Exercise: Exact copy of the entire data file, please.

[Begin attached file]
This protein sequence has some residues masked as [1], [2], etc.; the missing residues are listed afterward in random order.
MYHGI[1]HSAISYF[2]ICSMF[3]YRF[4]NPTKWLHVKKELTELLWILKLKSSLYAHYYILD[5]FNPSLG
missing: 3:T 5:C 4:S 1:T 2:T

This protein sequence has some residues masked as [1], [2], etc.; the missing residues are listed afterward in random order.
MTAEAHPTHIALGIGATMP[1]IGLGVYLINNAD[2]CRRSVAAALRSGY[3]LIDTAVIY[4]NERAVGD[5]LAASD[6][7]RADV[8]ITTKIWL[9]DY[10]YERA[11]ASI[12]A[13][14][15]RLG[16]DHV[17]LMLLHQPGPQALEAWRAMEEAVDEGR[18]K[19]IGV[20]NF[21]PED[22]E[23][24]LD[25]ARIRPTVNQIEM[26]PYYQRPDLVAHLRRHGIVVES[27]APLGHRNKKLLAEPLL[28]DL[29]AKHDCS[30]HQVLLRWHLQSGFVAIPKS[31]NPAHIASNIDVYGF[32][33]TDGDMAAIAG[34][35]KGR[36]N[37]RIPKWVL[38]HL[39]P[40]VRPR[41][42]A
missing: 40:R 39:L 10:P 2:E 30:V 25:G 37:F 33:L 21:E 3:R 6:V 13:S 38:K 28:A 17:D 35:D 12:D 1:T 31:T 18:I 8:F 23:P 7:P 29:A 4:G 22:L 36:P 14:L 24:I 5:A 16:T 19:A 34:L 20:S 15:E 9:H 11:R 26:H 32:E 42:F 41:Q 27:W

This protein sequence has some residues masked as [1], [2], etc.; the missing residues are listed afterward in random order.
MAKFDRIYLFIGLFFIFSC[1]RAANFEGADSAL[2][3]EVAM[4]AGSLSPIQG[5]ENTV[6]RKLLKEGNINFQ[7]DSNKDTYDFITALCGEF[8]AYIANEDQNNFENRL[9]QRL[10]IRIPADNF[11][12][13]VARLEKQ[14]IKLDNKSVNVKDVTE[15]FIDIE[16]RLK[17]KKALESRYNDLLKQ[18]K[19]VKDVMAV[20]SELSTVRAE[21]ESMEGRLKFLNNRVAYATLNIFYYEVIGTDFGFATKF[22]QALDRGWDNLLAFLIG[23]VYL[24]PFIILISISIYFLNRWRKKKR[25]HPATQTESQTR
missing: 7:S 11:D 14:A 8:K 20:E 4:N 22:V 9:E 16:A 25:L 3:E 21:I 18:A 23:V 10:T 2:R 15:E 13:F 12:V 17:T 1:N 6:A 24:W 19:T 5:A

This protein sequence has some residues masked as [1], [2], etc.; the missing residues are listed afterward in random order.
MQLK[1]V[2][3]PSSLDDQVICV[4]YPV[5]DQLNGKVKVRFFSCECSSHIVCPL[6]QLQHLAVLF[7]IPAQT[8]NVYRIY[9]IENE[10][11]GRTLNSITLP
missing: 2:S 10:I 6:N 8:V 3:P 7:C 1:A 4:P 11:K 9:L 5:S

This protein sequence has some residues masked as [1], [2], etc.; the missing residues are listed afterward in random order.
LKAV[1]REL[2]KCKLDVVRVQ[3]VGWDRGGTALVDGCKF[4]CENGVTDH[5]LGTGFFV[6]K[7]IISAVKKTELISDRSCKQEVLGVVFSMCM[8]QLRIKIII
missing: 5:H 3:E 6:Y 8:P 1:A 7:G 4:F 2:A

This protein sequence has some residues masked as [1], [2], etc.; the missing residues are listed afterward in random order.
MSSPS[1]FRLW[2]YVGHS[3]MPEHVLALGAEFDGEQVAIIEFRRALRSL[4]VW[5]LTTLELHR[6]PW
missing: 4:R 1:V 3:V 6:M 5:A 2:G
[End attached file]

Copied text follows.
This protein sequence has some residues masked as [1], [2], etc.; the missing residues are listed afterward in random order.
MYHGI[1]HSAISYF[2]ICSMF[3]YRF[4]NPTKWLHVKKELTELLWILKLKSSLYAHYYILD[5]FNPSLG
missing: 3:T 5:C 4:S 1:T 2:T

This protein sequence has some residues masked as [1], [2], etc.; the missing residues are listed afterward in random order.
MTAEAHPTHIALGIGATMP[1]IGLGVYLINNAD[2]CRRSVAAALRSGY[3]LIDTAVIY[4]NERAVGD[5]LAASD[6][7]RADV[8]ITTKIWL[9]DY[10]YERA[11]ASI[12]A[13][14][15]RLG[16]DHV[17]LMLLHQPGPQALEAWRAMEEAVDEGR[18]K[19]IGV[20]NF[21]PED[22]E[23][24]LD[25]ARIRPTVNQIEM[26]PYYQRPDLVAHLRRHGIVVES[27]APLGHRNKKLLAEPLL[28]DL[29]AKHDCS[30]HQVLLRWHLQSGFVAIPKS[31]NPAHIASNIDVYGF[32][33]TDGDMAAIAG[34][35]KGR[36]N[37]RIPKWVL[38]HL[39]P[40]VRPR[41][42]A
missing: 40:R 39:L 10:P 2:E 30:V 25:G 37:F 33:L 21:E 3:R 6:V 13:S 38:K 28:A 17:D 35:D 12:D 1:T 31:T 18:I 8:F 23:P 7:P 29:A 4:G 22:L 36:P 14:L 24:I 5:A 16:T 19:A 34:L 20:S 15:E 9:H 11:R 26:H 32:E 42:F 41:Q 27:W

This protein sequence has some residues masked as [1], [2], etc.; the missing residues are listed afterward in random order.
MAKFDRIYLFIGLFFIFSC[1]RAANFEGADSAL[2][3]EVAM[4]AGSLSPIQG[5]ENTV[6]RKLLKEGNINFQ[7]DSNKDTYDFITALCGEF[8]AYIANEDQNNFENRL[9]QRL[10]IRIPADNF[11][12][13]VARLEKQ[14]IKLDNKSVNVKDVTE[15]FIDIE[16]RLK[17]KKALESRYNDLLKQ[18]K[19]VKDVMAV[20]SELSTVRAE[21]ESMEGRLKFLNNRVAYATLNIFYYEVIGTDFGFATKF[22]QALDRGWDNLLAFLIG[23]VYL[24]PFIILISISIYFLNRWRKKKR[25]HPATQTESQTR
missing: 7:S 11:D 14:A 8:K 20:E 4:N 22:V 9:E 16:A 25:L 3:E 21:I 18:A 23:V 10:T 2:R 15:E 13:F 12:V 17:T 1:N 6:A 24:W 19:T 5:A

This protein sequence has some residues masked as [1], [2], etc.; the missing residues are listed afterward in random order.
MQLK[1]V[2][3]PSSLDDQVICV[4]YPV[5]DQLNGKVKVRFFSCECSSHIVCPL[6]QLQHLAVLF[7]IPAQT[8]NVYRIY[9]IENE[10][11]GRTLNSITLP
missing: 2:S 10:I 6:N 8:V 3:P 7:C 1:A 4:P 11:K 9:L 5:S

This protein sequence has some residues masked as [1], [2], etc.; the missing residues are listed afterward in random order.
LKAV[1]REL[2]KCKLDVVRVQ[3]VGWDRGGTALVDGCKF[4]CENGVTDH[5]LGTGFFV[6]K[7]IISAVKKTELISDRSCKQEVLGVVFSMCM[8]QLRIKIII
missing: 5:H 3:E 6:Y 8:P 1:A 7:G 4:F 2:A

This protein sequence has some residues masked as [1], [2], etc.; the missing residues are listed afterward in random order.
MSSPS[1]FRLW[2]YVGHS[3]MPEHVLALGAEFDGEQVAIIEFRRALRSL[4]VW[5]LTTLELHR[6]PW
missing: 4:R 1:V 3:V 6:M 5:A 2:G